The network 100 connects a plurality of pharmaceutical dispensers 110 and authorizing prescribers 104 to at least one renewal server 102. This connection is made via a communication or electronic network 106 that, as mentioned previously, may comprise an Intranet, wireless network, or preferably the Internet. The connection is made via communication links 108, which may, for example, be coaxial cable, copper wire (including PSTN, ISDN, and DSL), optical fiber, wireless, microwave, or satellite links. Communication between the prescriber, dispenser, and the renewal server preferably occurs via Internet protocol (LP) or an optionally secure synchronization protocol, but may alternatively occur via electronic mail (email).
As used herein, a dispenser is a retail-store pharmacy, a mail-order pharmacy, an on-line pharmacy, a PBM acting as a pharmacy, a PBM acting in conjunction with any of the former, or any entity or person authorized to dispense prescription pharmaceuticals. As used herein, an authorizing prescriber is a person having the authority to authorize a dispenser to dispense a pharmaceutical. Depending on the laws of any particular jurisdiction, such a person includes, without limitation, physicians, physician assistants, registered nurses, or persons acting under the direction of these individuals.
The renewal server 102 is shown in
The renewal server 102 comprises at least one data processor or central processing unit (CPU) 212, a renewal memory 220, user interface devices 218, a communications interface circuit 216, and at least one bus 214 that interconnects these elements. The renewal memory 220 includes an operating system 222 (such as DOS, UNIX™, Windows™, Linux™, OS/2™, AS/400™, PalmOS™, AIX™, NEXTSTEP™, OS/390™, OS/9™, OS/9000™, VMS™, CP/MT™, Solaris™, or MacOS™), which stores instructions for communicating, processing data, accessing data, storing data, searching data, etc. The renewal memory 220 also includes remote access procedures 224 and a renewal notification procedure 226. The remote access procedures 224 are used for communicating (transmitting and receiving) data between the renewal server 102 and the electronic network 106.
The renewal memory 220 further includes a renewal database 228 preferably containing a plurality of patient profiles 230(1) to 230(N). Each patient profile 230(1) to 230(N) preferably contains patient information 232, such as contact details, information concerning the patient's medical history, the patient's medical insurance details, etc.
Preferably, each patient profile 230(1) to 230(N) also contains a number of prescription profiles 234(1) to 234(N) for that particular patient. Each prescription profile 234(1) to 234(N) also preferably contains information such as a prescribed pharmaceutical identifier 236, a prescriber identifier 238, the dosage 240 of the prescribed pharmaceutical, refill details 242, and a dispenser identifier 244. An identifier is any means serving to identify, indicate, or name a body of data.
The dispensers 110 and prescribers 104 access the communication network 106 via remote client computing devices, such as desktop computers, laptop computers, notebook computers, handheld computers, personal digital assistants (PDA's), or the like. The prescribers 104 preferably use PDA's, as they are typically not desk bound, while dispensers 110 typically use desktop computers. The PDA's are preferably wireless, but may alternatively synchronize with a desktop computer that is itself connected to the communication network or may themselves connect to the communication network 106 via a wired connection.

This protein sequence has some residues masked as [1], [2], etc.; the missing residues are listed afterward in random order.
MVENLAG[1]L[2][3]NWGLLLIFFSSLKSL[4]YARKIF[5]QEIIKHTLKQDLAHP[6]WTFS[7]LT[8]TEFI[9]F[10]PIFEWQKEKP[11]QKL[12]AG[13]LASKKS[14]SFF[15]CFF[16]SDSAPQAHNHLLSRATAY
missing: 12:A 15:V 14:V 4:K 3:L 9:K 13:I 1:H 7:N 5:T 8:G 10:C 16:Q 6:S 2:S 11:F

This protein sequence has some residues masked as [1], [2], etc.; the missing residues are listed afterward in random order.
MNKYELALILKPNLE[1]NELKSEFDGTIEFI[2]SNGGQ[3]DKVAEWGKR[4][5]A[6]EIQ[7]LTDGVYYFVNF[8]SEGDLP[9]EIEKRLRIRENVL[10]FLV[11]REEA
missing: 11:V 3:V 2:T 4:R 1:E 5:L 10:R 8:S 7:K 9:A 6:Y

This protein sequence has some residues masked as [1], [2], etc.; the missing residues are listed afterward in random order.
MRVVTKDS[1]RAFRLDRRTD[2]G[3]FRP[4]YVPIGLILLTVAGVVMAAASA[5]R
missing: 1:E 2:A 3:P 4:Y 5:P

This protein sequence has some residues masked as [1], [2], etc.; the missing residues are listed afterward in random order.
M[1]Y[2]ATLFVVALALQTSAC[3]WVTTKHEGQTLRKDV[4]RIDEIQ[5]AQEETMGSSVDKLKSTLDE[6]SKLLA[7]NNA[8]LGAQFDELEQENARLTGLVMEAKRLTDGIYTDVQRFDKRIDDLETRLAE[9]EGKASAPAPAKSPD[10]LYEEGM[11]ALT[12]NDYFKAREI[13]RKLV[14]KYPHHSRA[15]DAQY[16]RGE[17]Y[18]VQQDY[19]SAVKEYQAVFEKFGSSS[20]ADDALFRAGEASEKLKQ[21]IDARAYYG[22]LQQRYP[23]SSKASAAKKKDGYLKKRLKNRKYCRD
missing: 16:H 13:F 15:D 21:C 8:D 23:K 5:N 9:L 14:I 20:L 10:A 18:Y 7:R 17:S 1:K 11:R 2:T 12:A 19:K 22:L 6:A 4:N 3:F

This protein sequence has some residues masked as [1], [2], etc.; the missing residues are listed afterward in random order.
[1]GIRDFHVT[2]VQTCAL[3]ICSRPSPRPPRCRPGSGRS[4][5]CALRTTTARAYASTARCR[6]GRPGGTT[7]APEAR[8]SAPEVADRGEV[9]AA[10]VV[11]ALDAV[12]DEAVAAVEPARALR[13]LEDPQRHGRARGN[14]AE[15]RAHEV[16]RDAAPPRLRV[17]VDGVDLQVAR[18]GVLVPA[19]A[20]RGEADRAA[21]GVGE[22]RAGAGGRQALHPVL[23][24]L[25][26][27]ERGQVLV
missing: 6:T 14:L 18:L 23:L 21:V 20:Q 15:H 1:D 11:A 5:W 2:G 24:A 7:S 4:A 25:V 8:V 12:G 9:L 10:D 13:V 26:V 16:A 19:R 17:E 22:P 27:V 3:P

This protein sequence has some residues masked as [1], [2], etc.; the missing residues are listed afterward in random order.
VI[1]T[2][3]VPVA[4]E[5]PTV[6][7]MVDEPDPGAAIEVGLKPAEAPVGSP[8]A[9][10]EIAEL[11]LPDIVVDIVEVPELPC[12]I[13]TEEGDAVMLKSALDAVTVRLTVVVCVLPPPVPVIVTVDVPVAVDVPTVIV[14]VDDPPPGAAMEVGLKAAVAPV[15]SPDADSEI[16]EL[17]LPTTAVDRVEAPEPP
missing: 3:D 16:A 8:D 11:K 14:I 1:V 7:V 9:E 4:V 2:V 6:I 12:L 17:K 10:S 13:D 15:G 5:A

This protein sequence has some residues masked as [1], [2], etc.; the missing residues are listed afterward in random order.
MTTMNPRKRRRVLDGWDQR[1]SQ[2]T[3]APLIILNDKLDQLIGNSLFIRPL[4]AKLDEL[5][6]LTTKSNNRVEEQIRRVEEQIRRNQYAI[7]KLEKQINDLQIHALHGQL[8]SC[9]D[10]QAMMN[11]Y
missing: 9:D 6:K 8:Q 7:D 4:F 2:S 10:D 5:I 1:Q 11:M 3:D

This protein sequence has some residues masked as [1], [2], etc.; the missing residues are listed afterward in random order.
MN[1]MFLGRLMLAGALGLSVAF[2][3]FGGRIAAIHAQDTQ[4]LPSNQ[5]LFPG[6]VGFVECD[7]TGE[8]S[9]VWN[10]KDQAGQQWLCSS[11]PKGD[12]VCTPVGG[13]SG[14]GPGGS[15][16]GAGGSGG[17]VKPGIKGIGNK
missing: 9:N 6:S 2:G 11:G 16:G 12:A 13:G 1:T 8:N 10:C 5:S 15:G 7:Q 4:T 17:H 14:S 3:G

The dispensers' and prescribers' computing devices, 110 and 104 respectively, preferably also include a data processor or central processing unit (CPU), user interface devices, communications interface circuits, and buses, similar to those described in relation to the renewal server 102. The dispensers 110 and the prescribers 104 also include memories 120 and 320 respectively, described below. Memories 220, 120, and 320 may include both volatile memory, such as random access memory (RAM), and non-volatile memory, such as a hard-disk.
The dispenser memory 120 preferably also includes a formulary database 146 and a drug-drug reaction database 148, or a pointer thereto. Formulary database 146 includes, for example and without limitation, pharmaceutical identifiers and their associated formulary status (preferred, on-formulary, generic substitute permitted, or off-formulary).
Each patient profile 330(1) to 330(N) also preferably contains a number of prescription profiles 334(1) to 334(N) for that patient. Each prescription profile 334(1) to 334(N) preferably contains information such as a prescribed pharmaceutical identifier 336, a prescriber identifier 338, the prescribed dosage 340 for the pharmaceutical, refill details 342, and a dispenser identifier 344. As described in co-pending application Ser. No. 09/487,932 filed Jan. 20, 2000, which is incorporated in its entirety herein by reference, the prescriber memory 320 preferably also includes a formulary database 350 and a drug-drug reaction database 352. The formulary database 350 and a drug-drug reaction database 352 are periodically updated by the renewal server.